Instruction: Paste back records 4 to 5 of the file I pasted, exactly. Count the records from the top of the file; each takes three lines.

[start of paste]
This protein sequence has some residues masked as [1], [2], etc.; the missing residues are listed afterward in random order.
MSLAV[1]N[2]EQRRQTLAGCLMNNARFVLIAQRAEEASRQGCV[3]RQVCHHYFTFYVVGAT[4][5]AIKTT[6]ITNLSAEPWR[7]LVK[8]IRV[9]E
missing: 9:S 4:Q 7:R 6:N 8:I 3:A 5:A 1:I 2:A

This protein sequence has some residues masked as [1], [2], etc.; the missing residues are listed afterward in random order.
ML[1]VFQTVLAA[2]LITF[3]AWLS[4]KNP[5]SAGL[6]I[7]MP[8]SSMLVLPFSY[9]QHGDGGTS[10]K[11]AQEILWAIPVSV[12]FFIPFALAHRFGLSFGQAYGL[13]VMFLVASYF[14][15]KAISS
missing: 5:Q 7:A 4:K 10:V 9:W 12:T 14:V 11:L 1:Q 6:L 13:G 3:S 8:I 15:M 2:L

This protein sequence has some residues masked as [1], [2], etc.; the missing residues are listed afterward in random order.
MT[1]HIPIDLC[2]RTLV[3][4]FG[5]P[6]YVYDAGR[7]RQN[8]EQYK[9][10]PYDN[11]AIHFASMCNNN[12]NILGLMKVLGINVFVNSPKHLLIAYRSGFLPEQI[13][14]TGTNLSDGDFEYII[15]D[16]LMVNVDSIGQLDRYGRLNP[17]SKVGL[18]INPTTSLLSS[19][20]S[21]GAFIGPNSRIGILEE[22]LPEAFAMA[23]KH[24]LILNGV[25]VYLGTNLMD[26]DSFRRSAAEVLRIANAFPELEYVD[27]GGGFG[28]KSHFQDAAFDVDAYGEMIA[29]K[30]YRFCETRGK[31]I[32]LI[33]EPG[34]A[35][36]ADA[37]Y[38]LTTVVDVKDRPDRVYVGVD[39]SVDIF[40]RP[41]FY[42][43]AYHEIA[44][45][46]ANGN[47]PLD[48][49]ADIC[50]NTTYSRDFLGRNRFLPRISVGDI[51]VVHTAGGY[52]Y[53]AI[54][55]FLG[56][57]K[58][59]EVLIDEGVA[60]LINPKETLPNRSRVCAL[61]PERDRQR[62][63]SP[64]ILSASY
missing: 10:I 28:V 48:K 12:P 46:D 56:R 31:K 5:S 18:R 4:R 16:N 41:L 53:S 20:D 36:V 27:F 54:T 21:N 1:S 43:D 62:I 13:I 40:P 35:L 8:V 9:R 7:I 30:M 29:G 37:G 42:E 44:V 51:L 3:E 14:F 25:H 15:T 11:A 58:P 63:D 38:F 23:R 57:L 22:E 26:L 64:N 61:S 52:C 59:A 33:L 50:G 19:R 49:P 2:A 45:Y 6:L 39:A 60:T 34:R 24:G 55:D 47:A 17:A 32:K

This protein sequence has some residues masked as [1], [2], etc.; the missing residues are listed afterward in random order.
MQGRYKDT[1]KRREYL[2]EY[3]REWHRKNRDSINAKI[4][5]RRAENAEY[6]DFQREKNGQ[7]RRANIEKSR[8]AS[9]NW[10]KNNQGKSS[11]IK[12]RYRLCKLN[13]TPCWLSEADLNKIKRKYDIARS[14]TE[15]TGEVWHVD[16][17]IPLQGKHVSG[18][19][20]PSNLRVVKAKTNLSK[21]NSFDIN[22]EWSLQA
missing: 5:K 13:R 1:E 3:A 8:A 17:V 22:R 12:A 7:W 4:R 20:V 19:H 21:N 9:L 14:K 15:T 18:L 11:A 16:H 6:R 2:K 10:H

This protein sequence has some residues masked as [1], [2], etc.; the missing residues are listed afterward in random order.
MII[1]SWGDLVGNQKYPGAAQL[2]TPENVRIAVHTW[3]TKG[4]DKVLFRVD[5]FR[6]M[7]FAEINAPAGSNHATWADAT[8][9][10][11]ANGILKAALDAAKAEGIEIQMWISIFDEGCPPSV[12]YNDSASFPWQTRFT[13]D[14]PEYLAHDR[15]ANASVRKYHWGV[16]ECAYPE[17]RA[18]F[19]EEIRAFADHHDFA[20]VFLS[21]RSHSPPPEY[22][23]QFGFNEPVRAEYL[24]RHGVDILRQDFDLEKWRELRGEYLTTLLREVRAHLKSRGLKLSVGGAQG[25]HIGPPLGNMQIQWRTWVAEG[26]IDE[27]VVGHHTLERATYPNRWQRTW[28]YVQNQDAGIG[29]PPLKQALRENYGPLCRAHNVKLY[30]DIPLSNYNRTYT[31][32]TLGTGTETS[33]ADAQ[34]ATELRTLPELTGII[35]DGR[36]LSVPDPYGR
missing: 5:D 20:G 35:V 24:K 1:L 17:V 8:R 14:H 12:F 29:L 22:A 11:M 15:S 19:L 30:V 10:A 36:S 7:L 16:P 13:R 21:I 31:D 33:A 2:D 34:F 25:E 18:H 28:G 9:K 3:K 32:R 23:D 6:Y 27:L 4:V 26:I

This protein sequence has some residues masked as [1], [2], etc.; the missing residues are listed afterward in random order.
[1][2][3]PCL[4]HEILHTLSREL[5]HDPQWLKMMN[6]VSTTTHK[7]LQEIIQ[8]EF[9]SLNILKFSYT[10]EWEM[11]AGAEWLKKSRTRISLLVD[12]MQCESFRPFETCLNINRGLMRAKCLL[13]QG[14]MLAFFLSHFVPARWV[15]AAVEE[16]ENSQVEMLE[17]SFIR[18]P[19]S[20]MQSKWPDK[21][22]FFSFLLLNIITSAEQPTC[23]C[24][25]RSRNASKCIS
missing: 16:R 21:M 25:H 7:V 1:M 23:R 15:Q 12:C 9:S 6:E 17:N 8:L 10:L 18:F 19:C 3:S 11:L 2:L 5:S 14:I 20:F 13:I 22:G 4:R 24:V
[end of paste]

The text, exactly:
This protein sequence has some residues masked as [1], [2], etc.; the missing residues are listed afterward in random order.
MQGRYKDT[1]KRREYL[2]EY[3]REWHRKNRDSINAKI[4][5]RRAENAEY[6]DFQREKNGQ[7]RRANIEKSR[8]AS[9]NW[10]KNNQGKSS[11]IK[12]RYRLCKLN[13]TPCWLSEADLNKIKRKYDIARS[14]TE[15]TGEVWHVD[16][17]IPLQGKHVSG[18][19][20]PSNLRVVKAKTNLSK[21]NSFDIN[22]EWSLQA
missing: 5:K 13:R 1:E 3:A 8:A 17:V 22:R 12:A 7:W 4:R 20:V 19:H 21:N 9:L 14:K 15:T 18:L 11:A 16:H 6:R 2:K 10:H

This protein sequence has some residues masked as [1], [2], etc.; the missing residues are listed afterward in random order.
MII[1]SWGDLVGNQKYPGAAQL[2]TPENVRIAVHTW[3]TKG[4]DKVLFRVD[5]FR[6]M[7]FAEINAPAGSNHATWADAT[8][9][10][11]ANGILKAALDAAKAEGIEIQMWISIFDEGCPPSV[12]YNDSASFPWQTRFT[13]D[14]PEYLAHDR[15]ANASVRKYHWGV[16]ECAYPE[17]RA[18]F[19]EEIRAFADHHDFA[20]VFLS[21]RSHSPPPEY[22][23]QFGFNEPVRAEYL[24]RHGVDILRQDFDLEKWRELRGEYLTTLLREVRAHLKSRGLKLSVGGAQG[25]HIGPPLGNMQIQWRTWVAEG[26]IDE[27]VVGHHTLERATYPNRWQRTW[28]YVQNQDAGIG[29]PPLKQALRENYGPLCRAHNVKLY[30]DIPLSNYNRTYT[31][32]TLGTGTETS[33]ADAQ[34]ATELRTLPELTGII[35]DGR[36]LSVPDPYGR
missing: 5:D 20:G 35:V 24:K 1:L 17:V 8:R 14:H 12:F 29:L 22:A 11:M 15:S 19:L 30:V 10:A 36:S 7:L 16:P 13:R 21:I 31:D 33:A 2:D 34:F 25:E 18:H 28:G 9:K 3:K 32:R 23:D 6:Y 27:L 4:V 26:I